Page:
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Self-Care as an Ethical Practice

Self-care is often thought of as engaging in practices, activities, or hobbies as a way to enjoy or restore oneself. However, in a recent article Dr. Jeffrey Barnett and Grace Homany, from Loyola University Maryland, discuss how self-care benefits have important implications for mental health providers that extend beyond the self to our clients, co-workers, and communities. Importantly, these authors note that engaging in meaningful self-care practices are aligned with the ethics code of the American Psychological Association’s ethics code. For mental health professionals, work stressors at the individual and systems levels necessitate the need for routine self-care assessment and practice. Both internal and external assessment practices are needed to fully meet our self-care needs to maximize competence and decrease burnout. Barnett and Homany encourage providers to look beyond self-care as an activity and, instead, to view it as an approach to life that includes attitudes, values, and behaviors.

A culture of self-care serves to benefit the provider, people served, colleagues, and communities, while also minimizing the buildup of stressors over time. An important component of this work is framing self-care as part of clinical competency, noting that when neglected, a lack of self-care practice can result in myriad consequences, including burnout, compassion fatigue, exhaustion, and inadequate rest, all of which impact clinical care. Barnett and Homany recommend that self-care activities and routines should focus on four domains: physical, relational, emotional, and spiritual. Self-care includes activities and routines that support a healthy diet, physical activity, rest, and social engagement. Timing and accessibility should be considered when building a routine. When developing a self-care plan, follow these guidelines:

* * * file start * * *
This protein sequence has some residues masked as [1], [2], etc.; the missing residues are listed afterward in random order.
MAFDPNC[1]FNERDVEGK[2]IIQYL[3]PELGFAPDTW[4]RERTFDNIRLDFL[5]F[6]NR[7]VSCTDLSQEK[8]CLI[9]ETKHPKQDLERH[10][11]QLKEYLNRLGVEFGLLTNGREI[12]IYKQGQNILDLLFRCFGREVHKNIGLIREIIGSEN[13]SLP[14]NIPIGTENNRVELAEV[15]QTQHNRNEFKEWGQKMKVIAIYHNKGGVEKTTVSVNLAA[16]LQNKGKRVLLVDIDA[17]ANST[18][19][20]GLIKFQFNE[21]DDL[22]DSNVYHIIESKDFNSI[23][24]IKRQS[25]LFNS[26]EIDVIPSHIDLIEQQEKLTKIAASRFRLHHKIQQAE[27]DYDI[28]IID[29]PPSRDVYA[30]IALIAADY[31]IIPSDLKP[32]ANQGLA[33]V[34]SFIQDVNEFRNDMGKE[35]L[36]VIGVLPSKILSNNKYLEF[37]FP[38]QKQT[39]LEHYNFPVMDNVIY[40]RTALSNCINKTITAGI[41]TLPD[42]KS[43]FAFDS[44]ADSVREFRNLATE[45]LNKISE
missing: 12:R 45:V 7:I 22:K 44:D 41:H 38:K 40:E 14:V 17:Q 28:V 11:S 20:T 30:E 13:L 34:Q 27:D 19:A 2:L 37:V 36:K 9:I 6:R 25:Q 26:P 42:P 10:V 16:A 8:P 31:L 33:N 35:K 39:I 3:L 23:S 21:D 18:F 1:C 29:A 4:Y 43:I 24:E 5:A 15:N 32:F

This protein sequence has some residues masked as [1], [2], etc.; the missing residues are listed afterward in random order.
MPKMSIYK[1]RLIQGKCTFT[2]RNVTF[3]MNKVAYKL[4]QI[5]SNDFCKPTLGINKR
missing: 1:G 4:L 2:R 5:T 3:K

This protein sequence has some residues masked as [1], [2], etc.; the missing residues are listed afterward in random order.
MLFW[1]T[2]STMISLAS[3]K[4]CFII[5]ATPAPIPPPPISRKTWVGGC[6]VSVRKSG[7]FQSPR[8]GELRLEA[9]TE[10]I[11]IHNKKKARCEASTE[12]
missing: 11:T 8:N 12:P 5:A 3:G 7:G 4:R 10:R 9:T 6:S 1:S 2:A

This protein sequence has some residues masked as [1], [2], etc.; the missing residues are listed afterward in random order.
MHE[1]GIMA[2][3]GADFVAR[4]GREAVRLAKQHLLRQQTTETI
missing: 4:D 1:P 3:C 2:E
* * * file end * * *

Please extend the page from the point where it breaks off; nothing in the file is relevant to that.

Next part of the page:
1. Identify personal and professional stressors and how they are impacting you.
  2. Acknowledge current self-care practices and areas for growth. This includes identifying potentially unhelpful practices.
  3. Consult with colleagues about steps one and two to identify other potential needs.
  4. Consider balance and sustainability. This includes weighing the benefits of the activity with potential costs such as time or cost.
  5. Build a community of colleagues to help remain accountable to self-care.

Importantly, self-care is not “one-size-fits-all.” Individuals should aim to be intentional about incorporating activities that address stressors experienced both professionally and personally. Opting for activities that can be engaged in daily or weekly without adding undue burden should be prioritized. Since stressors and contexts change, self-care routines should be evaluated periodically.

Check our wellness self care plan: https://alcoholstudies.rutgers.edu/wp-content/uploads/Wellness_SelfCare_Plan.pdf

Source: Barnett, J. E., & Homany, G. (2022). The new self-care: It’s not all about you. Practice Innovations, 7(4), 313-326. https://doi.org/10.1037/pri0000190